During our recent monthly advisor meeting, we demonstrated that over the last almost-90 years of market history, certain patterns have surfaced on a seasonal basis. In large-cap U.S. equities, the most notable is the differential between 'winter' months (Nov. through Apr.), which have gained an equivalent annualized return of 13.5%, while 'summer' months (May through Oct.) earned a less robust 6.8% (the overall market earned an annualized 10.1% over the entire period). Over the last twenty years, this pattern has become even more dramatic, with 'winter' periods improving to a 15.4% annualized rate, while 'summer' has deteriorated to 3.3%, with the overall market falling at a leaner 9.2% rate.

From a monthly standpoint, we just finished the seasonally worst month on a historical basis–September–which is the only calendar month with a losing record. While more volatile than average, October returns have been slightly positive, with November and December among the most productive months to be an equity investor. No forecasts for this year, but history has tended to look favorably on the holiday season.

Have a good week.

Sources: FocusPoint Solutions, American Association for Individual Investors (AAII), Associated Press, Barclays Capital, Bloomberg, Deutsche Bank, FactSet, Financial Times, Goldman Sachs, JPMorgan Asset Management, Kiplinger's, Marketfield Asset Management, Minyanville, Morgan Stanley, MSCI, Morningstar, Northern Trust, Oppenheimer Funds, Payden & Rygel, PIMCO, Rafferty Capital Markets, LLC, Robert Shiller–Yale University, Schroder's, Standard & Poor's, The Conference Board, Thomson Reuters, U.S. Bureau of Economic Analysis, U.S. Federal Reserve, Wells Capital Management, Yahoo!, Zacks Investment Research. Index performance is shown as total return, which includes dividends, with the exception of MSCI-EM, which is quoted as price return/excluding dividends. Performance for the MSCI-EAFE and MSCI-EM indexes is quoted in U.S. Dollar investor terms.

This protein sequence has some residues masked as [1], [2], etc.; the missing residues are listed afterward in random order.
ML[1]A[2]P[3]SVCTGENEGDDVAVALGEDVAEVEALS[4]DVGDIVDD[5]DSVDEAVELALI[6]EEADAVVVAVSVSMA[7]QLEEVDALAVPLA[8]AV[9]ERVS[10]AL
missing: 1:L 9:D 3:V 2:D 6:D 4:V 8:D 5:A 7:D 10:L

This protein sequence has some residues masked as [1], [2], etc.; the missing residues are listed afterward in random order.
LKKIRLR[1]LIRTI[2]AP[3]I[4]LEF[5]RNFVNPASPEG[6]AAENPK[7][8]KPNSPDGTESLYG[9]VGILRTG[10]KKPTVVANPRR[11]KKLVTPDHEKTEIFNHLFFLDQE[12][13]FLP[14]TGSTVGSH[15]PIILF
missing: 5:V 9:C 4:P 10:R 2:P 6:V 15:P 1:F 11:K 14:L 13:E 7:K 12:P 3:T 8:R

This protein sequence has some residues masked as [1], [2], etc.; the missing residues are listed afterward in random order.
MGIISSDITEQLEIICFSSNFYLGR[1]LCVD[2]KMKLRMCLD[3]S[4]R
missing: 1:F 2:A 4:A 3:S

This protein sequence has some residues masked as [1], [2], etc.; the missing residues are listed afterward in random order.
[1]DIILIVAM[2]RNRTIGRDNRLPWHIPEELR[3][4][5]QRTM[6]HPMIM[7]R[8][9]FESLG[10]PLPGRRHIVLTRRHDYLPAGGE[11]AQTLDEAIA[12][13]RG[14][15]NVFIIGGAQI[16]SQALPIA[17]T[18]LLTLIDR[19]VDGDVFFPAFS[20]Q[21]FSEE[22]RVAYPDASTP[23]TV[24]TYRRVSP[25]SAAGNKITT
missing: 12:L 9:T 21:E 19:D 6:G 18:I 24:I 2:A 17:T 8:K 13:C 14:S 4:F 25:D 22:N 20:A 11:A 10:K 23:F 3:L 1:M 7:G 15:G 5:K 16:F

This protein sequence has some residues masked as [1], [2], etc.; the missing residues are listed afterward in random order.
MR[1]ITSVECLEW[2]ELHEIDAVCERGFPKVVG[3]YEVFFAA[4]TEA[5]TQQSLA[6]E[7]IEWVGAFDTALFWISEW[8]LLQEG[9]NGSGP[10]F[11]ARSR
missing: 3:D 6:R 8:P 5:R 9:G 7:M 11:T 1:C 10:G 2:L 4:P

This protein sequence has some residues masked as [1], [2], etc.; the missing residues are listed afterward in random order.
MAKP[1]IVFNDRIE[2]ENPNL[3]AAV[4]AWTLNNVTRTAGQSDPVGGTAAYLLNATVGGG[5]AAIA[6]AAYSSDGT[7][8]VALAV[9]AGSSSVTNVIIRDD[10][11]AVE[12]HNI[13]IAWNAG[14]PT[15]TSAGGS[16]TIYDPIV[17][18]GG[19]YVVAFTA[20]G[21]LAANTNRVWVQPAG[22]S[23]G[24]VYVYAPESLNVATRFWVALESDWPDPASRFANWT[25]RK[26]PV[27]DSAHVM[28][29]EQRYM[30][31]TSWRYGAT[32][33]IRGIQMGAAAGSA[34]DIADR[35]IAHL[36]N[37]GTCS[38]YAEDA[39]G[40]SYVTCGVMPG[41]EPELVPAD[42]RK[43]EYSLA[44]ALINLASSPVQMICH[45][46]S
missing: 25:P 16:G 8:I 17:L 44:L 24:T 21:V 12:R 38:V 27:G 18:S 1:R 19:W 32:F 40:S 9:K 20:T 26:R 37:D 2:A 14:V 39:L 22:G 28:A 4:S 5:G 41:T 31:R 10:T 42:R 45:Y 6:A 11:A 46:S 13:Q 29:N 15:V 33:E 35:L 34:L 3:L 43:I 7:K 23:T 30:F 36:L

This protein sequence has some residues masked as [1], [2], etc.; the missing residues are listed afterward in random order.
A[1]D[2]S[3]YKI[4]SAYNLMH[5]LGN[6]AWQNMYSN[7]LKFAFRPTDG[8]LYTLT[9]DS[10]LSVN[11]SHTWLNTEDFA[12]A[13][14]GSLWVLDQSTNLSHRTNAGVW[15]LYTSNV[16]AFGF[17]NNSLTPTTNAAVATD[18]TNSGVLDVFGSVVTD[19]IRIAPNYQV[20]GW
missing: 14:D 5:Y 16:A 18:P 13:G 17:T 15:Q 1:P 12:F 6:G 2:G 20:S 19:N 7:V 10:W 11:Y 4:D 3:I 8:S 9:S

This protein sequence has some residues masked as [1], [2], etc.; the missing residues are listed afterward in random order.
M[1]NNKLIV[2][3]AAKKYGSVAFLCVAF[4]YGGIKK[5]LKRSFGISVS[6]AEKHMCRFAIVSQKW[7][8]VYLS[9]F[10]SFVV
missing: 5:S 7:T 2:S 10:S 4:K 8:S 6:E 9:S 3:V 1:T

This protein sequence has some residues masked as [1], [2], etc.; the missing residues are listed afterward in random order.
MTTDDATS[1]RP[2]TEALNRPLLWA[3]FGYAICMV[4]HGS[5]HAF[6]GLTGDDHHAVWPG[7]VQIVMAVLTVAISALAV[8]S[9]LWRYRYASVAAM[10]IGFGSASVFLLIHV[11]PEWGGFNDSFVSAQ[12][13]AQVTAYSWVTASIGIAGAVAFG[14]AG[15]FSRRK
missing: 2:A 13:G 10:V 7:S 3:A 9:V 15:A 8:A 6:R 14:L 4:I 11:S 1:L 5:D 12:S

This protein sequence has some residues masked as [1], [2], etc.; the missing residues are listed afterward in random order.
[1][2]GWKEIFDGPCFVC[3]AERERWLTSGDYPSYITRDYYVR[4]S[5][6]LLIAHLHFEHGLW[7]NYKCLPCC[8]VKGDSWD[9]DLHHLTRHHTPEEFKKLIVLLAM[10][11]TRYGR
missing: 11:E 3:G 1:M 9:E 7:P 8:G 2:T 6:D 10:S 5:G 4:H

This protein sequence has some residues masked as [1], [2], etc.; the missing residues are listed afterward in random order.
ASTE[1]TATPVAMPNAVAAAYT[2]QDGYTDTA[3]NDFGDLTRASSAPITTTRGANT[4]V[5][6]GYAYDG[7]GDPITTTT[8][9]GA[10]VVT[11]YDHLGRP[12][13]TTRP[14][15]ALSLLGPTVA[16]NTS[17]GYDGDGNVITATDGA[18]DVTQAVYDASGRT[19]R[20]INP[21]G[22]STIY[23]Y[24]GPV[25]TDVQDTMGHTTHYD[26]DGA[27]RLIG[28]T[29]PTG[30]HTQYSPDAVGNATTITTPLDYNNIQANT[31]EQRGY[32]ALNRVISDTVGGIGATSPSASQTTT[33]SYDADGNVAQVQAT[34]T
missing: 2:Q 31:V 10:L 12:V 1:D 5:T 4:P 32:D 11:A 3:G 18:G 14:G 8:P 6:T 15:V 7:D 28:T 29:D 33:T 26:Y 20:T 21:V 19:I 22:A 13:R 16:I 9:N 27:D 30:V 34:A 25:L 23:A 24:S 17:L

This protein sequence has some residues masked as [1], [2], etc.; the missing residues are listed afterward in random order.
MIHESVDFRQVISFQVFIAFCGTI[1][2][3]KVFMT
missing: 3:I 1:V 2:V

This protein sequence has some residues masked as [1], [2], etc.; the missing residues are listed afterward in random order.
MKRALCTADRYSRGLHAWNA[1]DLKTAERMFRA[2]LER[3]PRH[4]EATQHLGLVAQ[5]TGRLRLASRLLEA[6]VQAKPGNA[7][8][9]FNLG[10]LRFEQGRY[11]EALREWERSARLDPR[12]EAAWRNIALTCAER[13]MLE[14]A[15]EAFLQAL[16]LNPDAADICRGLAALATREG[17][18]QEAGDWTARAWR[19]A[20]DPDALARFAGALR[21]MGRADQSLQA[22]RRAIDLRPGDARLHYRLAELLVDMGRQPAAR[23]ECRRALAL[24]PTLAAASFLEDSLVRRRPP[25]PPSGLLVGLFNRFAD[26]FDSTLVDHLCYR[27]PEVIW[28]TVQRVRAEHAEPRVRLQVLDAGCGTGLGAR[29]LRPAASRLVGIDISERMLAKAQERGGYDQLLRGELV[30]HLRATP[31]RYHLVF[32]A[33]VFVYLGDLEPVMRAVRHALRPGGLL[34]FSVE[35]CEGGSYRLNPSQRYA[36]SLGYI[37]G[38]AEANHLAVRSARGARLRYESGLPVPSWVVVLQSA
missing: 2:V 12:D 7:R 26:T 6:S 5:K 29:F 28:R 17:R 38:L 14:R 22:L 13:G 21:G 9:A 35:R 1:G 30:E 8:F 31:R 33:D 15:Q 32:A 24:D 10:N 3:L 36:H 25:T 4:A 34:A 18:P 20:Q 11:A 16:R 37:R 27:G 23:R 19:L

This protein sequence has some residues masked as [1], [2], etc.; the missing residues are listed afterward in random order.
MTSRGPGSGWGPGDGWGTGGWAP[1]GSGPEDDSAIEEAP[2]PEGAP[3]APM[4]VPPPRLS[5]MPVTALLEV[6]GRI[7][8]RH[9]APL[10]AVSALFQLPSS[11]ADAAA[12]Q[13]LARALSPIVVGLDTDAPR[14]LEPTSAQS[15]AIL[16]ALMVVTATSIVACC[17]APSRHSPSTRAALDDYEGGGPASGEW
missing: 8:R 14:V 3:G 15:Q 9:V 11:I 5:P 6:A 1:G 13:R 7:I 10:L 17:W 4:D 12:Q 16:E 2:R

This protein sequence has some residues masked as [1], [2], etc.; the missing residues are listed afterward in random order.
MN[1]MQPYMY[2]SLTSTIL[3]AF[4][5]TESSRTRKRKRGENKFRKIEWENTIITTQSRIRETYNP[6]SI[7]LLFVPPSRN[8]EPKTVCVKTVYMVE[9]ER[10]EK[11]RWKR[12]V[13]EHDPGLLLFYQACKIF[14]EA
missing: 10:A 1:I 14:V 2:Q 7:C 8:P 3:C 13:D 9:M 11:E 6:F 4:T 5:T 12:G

The information above has been obtained from sources considered reliable, but no representation is made as to its completeness, accuracy or timeliness. All information and opinions expressed are subject to change without notice. Information provided in this report is not intended to be, and should not be construed as, investment, legal or tax advice; and does not constitute an offer, or a solicitation of any offer, to buy or sell any security, investment or other product. FocusPoint Solutions, Inc. is a registered investment advisor.

Notes key: (+) positive/encouraging development, (0) neutral/inconclusive/no net effect, (-) negative/discouraging development.

Additional Reading

Read the previous Weekly Review, September 29, 2014.